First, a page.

pollinator
Posts: 2469
Location: RRV of da Nort
681
  • Likes 2
  • Mark post as helpful
  • send pies
    Number of slices to send:
    Optional 'thank-you' note:
  • Quote
  • Report post to moderator
...and just a follow-up to Pearl's OP that I see this heat source as supplementing other sources as she had envisioned.
 
Douglas Alpenstock
master pollinator
Posts: 4558
Location: Canadian Prairies - Zone 3b
1241
  • Likes 2
  • Mark post as helpful
  • send pies
    Number of slices to send:
    Optional 'thank-you' note:
  • Quote
  • Report post to moderator

John Weiland wrote:Douglas, even as you are farther north of us northern Yanks, if the heat-generating turbine were far enough underground, no worries about freeze-up......or?


Average frostline here is 6 ft. Water/sewer lines are minimum 7 ft. to meet code. Ground loop geothermal installs are deeper to get good results -- 10 ft. is ideal, with at least 1 km. of pipe (and based on people's underwhelming experiences, I would double that to avoid wasting my money).

If operating at any depth, the fly-in-the-ointment would be moving the heated water to a useful location. A purpose built (or repurposed) slab and building might be viable. Perhaps a combination of two heat sources -- septic tank plus windmill cavitation -- would make sense, with a lightweight greenhouse perched on top to extend the season?

There are a lot of locations close to the U.S. border that have endless wind, and those are probably better suited than mine .
 
pollinator
Posts: 5207
Location: Bendigo , Australia
439
plumbing earthworks bee building homestead greening the desert
  • Mark post as helpful
  • send pies
    Number of slices to send:
    Optional 'thank-you' note:
  • Quote
  • Report post to moderator
What happened with Travis, I always enjoyed his writing?
This windmil to heat looks interesting.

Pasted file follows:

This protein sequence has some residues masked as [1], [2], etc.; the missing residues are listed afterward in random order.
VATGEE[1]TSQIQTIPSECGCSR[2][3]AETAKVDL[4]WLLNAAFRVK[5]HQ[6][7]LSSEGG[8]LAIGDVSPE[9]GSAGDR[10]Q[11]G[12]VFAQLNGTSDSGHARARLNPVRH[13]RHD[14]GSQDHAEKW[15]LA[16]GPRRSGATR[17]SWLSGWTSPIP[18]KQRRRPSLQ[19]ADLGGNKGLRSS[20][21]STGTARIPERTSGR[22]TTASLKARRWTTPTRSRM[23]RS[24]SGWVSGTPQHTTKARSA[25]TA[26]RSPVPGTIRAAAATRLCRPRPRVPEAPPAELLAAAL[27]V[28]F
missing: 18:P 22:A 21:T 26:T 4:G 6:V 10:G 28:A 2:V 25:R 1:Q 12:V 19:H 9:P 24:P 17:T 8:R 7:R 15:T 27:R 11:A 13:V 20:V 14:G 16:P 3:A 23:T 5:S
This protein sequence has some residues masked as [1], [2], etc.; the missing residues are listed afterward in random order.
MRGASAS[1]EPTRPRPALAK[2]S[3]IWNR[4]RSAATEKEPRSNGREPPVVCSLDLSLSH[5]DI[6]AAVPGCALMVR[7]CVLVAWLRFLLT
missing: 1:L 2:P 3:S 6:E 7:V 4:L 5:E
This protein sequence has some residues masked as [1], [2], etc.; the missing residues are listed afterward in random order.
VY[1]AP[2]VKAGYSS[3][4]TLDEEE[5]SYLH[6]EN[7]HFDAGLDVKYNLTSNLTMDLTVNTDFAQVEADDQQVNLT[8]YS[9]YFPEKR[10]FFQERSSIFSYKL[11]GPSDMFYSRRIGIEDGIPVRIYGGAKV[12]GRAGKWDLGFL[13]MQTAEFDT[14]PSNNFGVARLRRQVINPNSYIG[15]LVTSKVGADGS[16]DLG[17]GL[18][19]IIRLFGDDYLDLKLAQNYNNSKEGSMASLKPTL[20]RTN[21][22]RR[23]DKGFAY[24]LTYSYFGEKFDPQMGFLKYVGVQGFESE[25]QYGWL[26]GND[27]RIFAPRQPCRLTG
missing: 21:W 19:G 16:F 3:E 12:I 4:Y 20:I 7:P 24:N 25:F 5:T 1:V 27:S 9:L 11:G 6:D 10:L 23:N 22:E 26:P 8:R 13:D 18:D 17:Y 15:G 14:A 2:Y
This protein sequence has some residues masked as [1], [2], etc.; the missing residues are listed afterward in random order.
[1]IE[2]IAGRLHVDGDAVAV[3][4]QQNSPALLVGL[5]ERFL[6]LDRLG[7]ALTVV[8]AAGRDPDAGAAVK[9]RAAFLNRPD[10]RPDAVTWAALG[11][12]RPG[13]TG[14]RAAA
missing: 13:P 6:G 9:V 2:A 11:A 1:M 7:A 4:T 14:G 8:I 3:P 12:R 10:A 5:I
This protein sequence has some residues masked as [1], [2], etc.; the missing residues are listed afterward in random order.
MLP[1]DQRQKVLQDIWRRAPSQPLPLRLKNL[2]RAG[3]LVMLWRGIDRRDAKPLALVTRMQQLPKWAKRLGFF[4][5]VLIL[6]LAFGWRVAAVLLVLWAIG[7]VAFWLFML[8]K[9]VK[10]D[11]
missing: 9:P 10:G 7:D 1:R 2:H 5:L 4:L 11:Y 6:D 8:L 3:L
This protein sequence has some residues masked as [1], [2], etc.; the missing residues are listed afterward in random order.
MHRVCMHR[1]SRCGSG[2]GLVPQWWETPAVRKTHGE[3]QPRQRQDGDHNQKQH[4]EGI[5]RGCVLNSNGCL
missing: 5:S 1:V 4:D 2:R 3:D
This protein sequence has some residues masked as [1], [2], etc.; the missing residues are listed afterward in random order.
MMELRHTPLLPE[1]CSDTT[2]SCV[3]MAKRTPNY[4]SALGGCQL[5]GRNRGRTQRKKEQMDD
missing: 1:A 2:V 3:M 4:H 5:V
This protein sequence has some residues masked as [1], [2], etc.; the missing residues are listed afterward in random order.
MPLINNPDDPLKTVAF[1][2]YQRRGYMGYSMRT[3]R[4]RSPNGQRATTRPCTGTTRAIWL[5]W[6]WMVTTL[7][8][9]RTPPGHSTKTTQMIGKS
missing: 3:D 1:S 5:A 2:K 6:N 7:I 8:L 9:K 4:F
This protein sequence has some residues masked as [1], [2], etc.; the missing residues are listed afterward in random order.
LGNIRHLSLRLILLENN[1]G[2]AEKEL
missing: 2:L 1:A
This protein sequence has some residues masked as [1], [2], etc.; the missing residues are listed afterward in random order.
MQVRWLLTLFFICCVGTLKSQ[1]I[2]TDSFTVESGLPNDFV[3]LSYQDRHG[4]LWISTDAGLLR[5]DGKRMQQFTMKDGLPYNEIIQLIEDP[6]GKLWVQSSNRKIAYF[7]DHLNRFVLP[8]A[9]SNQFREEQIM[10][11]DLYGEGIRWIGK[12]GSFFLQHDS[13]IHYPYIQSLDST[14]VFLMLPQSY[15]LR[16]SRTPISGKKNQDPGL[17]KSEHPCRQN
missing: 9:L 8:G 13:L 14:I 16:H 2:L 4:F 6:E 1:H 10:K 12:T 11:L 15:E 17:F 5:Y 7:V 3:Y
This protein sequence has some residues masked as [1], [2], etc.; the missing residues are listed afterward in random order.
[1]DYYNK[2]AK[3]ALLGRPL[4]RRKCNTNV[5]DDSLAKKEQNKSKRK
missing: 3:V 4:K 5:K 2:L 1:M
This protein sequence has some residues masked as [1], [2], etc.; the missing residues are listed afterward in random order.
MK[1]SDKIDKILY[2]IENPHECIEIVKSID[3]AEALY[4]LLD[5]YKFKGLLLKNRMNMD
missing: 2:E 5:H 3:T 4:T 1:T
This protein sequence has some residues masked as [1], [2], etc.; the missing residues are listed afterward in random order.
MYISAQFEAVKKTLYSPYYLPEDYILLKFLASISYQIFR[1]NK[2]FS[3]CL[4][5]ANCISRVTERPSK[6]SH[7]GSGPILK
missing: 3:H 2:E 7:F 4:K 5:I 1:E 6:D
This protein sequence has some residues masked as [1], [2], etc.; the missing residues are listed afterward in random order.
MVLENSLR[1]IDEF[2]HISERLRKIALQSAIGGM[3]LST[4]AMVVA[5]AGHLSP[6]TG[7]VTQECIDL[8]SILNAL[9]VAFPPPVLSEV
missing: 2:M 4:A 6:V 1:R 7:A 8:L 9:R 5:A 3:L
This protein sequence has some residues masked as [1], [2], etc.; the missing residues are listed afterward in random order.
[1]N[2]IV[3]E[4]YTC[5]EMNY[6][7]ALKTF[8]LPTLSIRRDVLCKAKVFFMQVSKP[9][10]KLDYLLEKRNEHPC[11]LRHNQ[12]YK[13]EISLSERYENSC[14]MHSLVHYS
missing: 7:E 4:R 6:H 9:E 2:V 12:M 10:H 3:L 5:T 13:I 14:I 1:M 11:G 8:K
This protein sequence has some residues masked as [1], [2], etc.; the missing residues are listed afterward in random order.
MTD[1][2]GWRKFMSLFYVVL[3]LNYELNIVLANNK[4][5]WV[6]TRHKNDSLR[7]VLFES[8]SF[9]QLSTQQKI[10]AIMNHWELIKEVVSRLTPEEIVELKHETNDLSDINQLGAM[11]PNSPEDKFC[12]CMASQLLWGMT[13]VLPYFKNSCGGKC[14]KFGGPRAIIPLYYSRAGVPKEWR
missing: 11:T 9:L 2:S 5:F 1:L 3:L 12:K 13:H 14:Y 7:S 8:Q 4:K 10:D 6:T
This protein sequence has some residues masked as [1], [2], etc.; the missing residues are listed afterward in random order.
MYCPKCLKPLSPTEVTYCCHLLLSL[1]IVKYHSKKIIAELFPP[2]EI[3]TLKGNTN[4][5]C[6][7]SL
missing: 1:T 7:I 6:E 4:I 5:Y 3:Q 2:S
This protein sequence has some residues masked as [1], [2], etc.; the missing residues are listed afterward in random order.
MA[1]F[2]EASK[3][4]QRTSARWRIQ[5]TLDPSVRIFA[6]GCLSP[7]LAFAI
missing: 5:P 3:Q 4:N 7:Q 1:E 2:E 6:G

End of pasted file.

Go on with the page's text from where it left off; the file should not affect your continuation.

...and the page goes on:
Maybe the technology is being hidden by people with a vested interest in not having them around?
 
Pearl Sutton
steward & bricolagier
Posts: 14005
Location: SW Missouri
9473
2
goat cat fungi books chicken earthworks food preservation cooking building homestead ungarbage
  • Likes 3
  • Mark post as helpful
  • send pies
    Number of slices to send:
    Optional 'thank-you' note:
  • Quote
  • Report post to moderator
And now I need to look up cavitation boiler..  :D

A lot of this is site/climate dependent.
My site has constant low speed, often high speed, wind, from multiple directions, thus my desire for a vertical axis turbine.
Frost depth here is 24 inches, easy to go under it. The house design has insulated wings off of it for water reduction and temperature stabilization, I'd run mp water lines under that, and put the whole mess near the house, for many reasons, including taking advantage of wind channels around structures. I'm designing the wind channels to work for me, not against me, in the layout of buildings.

I also do not need seriously heavy heating. I'm not where Douglas is, I'm in zone 6, and the main problem here is wind chill, rather than temperature. So it really depends on what you need as output. I don't have need for a big RMH in the house, that's overkill for me, but something like this may be what I can work with, especially with other systems involved too.  
 
What's brown and sticky? ... a stick. Or a tiny ad.
Can we do it? Freaky Cheap Tickets to the 2025 Permaculture Technology Jamboree - this weekend only!
https://permies.com/wiki/259997/Freaky-Cheap-Tickets-Permaculture-Technology
reply
    Bookmark Topic Watch Topic
  • New Topic